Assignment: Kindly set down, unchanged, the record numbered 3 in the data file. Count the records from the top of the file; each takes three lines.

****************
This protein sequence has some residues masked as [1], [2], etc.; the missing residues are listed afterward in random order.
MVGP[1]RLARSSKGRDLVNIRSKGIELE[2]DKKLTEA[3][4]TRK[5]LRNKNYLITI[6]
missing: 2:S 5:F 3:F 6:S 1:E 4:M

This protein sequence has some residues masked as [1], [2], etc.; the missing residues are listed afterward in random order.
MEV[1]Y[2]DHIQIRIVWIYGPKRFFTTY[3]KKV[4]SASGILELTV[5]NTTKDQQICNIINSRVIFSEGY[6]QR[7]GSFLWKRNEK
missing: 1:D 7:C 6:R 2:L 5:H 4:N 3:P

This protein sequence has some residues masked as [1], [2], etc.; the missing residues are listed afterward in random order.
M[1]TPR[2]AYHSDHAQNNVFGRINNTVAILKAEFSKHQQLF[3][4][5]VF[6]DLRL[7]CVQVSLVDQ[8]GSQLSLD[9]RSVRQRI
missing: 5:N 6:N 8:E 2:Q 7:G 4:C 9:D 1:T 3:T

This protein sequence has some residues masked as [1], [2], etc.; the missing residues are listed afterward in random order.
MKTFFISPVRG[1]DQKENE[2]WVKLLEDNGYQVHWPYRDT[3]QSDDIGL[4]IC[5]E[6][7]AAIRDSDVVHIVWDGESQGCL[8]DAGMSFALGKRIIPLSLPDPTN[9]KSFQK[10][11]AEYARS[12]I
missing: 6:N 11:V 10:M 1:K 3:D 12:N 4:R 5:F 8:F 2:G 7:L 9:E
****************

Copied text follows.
This protein sequence has some residues masked as [1], [2], etc.; the missing residues are listed afterward in random order.
M[1]TPR[2]AYHSDHAQNNVFGRINNTVAILKAEFSKHQQLF[3][4][5]VF[6]DLRL[7]CVQVSLVDQ[8]GSQLSLD[9]RSVRQRI
missing: 5:N 6:N 8:E 2:Q 7:G 4:C 9:D 1:T 3:T